EXCERPT: Lonesome Dreamer

The following is an excerpt from Lonesome Dreamer: The Life of John G. Neihardt (August 2016) by Timothy G. Anderson, the first biography written of Neihardt in forty years. Anderson will be at Indigo Bridge in Lincoln, Nebraska to sign copies of his book on August 13 at 3:00 p.m.


From Chapter Three: A Big-City Adventure

To the Omaha Indians who lived nearby it was Unashta Zinga, the “little stopping place,” because trains paused there to refill their water tanks. In the late 1870s, when Ford and Deborah Barber, homesteaders from Maine, decided they were too modest to let the town growing up around their cabin be called Barberville, residents chose instead to call it Bancroft. No one has ever been quite certain whether it was named for George Bancroft, the American historian and former navy secretary, or George Bancroft, a civil engineer who lived nearby while the railroad was being extended through northeast Nebraska.1 In 1900, when John Neihardt moved there with his mother and sisters, the town’s population was still nine years away from reaching its peak of one thousand residents. Nestled atop the rise of a low hill, Bancroft, like Wayne, had half a dozen churches and an opera house. Though it also had a wood-planing mill, a flour mill, and wagon makers, it was best known as a rather rough reservation town, being situated on the edge of the Omaha Indian reservation. Neihardt would remember it as “a fighting town,” where on Saturday nights arguments would spill into the streets. “It was at the edge of the old pioneer period. . . . When the West was the West.”2

 Lulu Neihardt, now twenty-three years old, secured a teaching job at Bancroft High School in 1900, and that September, Alice rented a house big enough for the whole family just a block and a half from the school. Grace was about to turn twenty-two, and John, fresh from his third term of teaching and having published his first book, was nineteen. Though Neihardt was cheered by the reviews of The Divine Enchantment, he soon found it flawed and embarrassing. Within a year of publication John burned most of the copies, just as he had burned his earlier “Stubble-Haired Boy” and “Cave Man Trilogy.” “They kept the kitchen stove going for about two weeks,” he later told a friend.3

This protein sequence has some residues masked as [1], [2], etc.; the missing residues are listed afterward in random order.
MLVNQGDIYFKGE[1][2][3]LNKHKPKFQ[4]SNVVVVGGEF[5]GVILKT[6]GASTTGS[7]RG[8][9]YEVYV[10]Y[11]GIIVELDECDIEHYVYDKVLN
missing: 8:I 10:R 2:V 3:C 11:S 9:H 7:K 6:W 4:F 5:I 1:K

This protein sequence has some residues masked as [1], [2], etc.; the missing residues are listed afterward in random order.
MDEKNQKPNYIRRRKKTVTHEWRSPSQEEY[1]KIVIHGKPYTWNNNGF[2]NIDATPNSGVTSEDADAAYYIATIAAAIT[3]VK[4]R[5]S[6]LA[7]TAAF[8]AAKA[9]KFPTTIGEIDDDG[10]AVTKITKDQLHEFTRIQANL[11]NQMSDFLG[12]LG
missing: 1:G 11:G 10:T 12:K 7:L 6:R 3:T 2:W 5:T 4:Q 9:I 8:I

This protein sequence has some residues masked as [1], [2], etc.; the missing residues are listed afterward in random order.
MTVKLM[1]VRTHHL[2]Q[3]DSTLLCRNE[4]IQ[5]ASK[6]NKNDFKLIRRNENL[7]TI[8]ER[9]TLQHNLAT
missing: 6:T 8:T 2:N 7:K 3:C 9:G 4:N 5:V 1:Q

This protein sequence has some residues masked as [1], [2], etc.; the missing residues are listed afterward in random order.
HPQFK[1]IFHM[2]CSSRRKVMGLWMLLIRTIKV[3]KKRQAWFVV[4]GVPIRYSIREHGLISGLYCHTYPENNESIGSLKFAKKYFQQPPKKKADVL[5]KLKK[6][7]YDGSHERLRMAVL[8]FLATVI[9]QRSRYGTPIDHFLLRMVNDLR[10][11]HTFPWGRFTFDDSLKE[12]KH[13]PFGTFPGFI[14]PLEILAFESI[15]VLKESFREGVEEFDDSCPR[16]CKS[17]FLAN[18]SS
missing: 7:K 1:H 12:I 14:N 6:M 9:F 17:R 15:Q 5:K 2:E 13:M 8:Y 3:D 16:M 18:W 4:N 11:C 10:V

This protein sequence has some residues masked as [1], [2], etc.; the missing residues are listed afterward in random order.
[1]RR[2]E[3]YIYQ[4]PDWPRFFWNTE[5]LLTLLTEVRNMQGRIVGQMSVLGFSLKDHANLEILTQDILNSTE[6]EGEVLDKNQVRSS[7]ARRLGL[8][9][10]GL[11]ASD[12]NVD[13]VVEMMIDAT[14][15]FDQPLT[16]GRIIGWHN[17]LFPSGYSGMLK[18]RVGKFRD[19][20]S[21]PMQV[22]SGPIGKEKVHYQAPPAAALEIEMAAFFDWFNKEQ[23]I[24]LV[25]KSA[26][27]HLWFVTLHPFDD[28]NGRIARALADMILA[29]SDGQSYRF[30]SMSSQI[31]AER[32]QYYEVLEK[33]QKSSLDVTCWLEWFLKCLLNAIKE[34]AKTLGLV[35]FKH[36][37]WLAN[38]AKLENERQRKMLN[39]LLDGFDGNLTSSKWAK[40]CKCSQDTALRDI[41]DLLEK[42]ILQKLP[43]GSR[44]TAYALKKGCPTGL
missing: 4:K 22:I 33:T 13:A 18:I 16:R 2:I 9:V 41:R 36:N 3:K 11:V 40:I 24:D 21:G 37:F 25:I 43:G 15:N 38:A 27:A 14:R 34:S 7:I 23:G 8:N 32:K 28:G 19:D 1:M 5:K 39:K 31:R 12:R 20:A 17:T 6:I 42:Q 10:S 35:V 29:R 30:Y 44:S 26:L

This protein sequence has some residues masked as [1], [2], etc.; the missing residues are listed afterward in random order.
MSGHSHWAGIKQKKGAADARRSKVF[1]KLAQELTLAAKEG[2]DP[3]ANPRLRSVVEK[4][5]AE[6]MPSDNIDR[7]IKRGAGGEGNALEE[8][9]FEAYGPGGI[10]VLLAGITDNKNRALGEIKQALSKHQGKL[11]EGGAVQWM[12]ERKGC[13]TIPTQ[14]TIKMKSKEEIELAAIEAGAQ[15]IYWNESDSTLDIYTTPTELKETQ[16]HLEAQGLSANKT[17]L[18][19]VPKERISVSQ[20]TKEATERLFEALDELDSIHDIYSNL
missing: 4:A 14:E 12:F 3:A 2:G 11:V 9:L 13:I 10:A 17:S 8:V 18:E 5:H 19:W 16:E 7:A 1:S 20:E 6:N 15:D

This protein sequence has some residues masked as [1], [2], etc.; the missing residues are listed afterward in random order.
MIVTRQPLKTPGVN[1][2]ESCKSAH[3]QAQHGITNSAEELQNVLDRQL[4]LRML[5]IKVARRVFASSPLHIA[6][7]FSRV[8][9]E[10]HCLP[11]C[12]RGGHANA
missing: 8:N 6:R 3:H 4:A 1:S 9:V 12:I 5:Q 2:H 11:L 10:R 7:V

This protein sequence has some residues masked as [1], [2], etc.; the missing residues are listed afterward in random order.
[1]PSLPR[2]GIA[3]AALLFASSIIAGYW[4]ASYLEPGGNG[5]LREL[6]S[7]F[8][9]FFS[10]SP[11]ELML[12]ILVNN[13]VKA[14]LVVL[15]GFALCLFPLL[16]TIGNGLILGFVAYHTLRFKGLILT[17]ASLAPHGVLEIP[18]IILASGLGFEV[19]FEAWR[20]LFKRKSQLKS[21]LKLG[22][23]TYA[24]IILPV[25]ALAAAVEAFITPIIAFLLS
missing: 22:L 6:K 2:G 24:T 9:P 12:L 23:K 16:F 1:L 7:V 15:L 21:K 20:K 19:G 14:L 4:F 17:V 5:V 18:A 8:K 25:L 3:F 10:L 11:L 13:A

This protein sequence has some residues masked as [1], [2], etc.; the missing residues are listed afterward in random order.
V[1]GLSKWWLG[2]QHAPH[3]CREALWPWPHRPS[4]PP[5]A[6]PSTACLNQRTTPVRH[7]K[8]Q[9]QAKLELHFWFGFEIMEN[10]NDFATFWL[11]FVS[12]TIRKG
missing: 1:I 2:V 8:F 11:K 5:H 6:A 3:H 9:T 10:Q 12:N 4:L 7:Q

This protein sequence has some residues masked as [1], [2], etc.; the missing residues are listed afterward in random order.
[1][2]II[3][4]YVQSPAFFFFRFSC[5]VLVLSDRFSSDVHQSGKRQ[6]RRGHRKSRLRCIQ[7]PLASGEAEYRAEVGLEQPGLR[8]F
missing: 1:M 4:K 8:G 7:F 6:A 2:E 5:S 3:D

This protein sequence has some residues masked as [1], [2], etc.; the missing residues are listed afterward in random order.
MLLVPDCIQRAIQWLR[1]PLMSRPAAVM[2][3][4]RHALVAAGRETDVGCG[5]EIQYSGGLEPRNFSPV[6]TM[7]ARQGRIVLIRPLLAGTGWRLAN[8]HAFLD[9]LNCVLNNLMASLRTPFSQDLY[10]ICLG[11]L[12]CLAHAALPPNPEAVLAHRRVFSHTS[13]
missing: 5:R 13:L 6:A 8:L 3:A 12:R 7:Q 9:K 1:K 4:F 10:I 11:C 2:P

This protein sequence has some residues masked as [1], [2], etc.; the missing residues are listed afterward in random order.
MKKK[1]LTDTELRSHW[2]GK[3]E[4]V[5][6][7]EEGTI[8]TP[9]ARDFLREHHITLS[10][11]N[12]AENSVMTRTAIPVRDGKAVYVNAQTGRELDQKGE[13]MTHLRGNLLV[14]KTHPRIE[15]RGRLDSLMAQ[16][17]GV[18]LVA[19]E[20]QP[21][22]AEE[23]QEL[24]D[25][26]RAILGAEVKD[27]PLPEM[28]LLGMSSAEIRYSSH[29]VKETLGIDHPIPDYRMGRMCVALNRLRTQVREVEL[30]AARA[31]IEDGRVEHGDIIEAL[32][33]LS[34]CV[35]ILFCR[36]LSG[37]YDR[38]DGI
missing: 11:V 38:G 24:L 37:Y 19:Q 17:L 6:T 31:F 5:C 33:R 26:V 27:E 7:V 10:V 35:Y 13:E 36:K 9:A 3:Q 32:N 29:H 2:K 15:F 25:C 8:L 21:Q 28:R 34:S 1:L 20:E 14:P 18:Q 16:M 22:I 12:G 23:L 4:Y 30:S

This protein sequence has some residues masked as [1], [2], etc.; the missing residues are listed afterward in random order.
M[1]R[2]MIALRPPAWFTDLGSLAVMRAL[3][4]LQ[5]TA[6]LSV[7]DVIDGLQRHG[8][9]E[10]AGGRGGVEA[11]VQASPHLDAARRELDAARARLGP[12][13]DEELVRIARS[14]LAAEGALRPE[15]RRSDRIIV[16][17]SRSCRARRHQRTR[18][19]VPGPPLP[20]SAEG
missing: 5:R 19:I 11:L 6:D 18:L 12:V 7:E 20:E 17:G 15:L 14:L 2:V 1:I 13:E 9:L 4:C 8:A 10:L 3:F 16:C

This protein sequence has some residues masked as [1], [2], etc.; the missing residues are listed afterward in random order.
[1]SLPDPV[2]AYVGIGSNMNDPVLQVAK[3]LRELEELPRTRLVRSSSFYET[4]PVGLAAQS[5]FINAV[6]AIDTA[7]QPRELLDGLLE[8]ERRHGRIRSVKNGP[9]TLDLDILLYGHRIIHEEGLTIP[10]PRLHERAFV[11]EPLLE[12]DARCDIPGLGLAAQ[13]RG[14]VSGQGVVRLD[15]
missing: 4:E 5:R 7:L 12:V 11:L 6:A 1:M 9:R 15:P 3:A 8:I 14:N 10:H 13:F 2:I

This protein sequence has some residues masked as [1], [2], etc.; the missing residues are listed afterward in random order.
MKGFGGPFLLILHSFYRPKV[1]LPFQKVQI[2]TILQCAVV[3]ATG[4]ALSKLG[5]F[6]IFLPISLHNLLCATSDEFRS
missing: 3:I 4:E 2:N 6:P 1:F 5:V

While he found the work he had produced so far to be substandard, he had no doubt it was the work he was supposed to do. His apprenticeship now in ashes, John wasted no time getting started on both new poetry and prose. In and around Wayne, even as he taught school and worked on The Divine Enchantment, John had continually written short lyric poems and experimented with writing short stories. Now a full-time writer in Bancroft, he focused on lyric poetry as his most promising path.

He had barely settled into his family’s new home in Bancroft when he received word that a poem he had written the summer before he left Wayne, “The Song of the Hoe,” had been accepted for publication in the Youth’s Companion. The tabloid newspaper had offered him fifty cents a line for it—thirty-six lines meant eighteen dollars—and for the first time he was a paid poet.4 The main audience of the Youth’s Companion was young people, and at the turn of the century it boasted more than half a million subscribers, more than fifteen thousand of them in Nebraska.5 John would have recognized it as the journal that published stories by Laura Everingham Scammon, mother of his Kansas City playmate Dick Scammon, as well as such well-known writers as Jack London, Sarah Orne Jewett, and O. Henry, and such poets as Edwin Markham and Katherine Lee Bates. It would soon publish a poem by another writer with a Nebraska connection, Willa Cather.6

 In “The Song of the Hoe,” published that fall, John imagined a day’s work in the potato patch as told by a hoe being wielded by a young man, with a wife and children. The idea for the poem came to him while he was hoeing potatoes, the rhythm of the work suggesting to him the music of verse, and he tried to capture the sounds of slicing, shuffling, and scraping made by the hoe. He later told a newspaper reporter he had written the first lines of it on the blade of the hoe itself, not having any paper handy.7


 “Chugity, chug, chugity, chink!

Now that was the sound of a stone, I think;

But there’s many a stone on which to catch

In life’s half-acre


Chugity, chinkety, one more row.”

This was the merry lilt of the hoe,

All of a sultry day.

“Chug, swish;

Oh, how I wish

That the sun would tumble faster;

For I almost crack with the weight on my back

Of the hand of my sturdy master!

But ah! he has measured the length of my shade,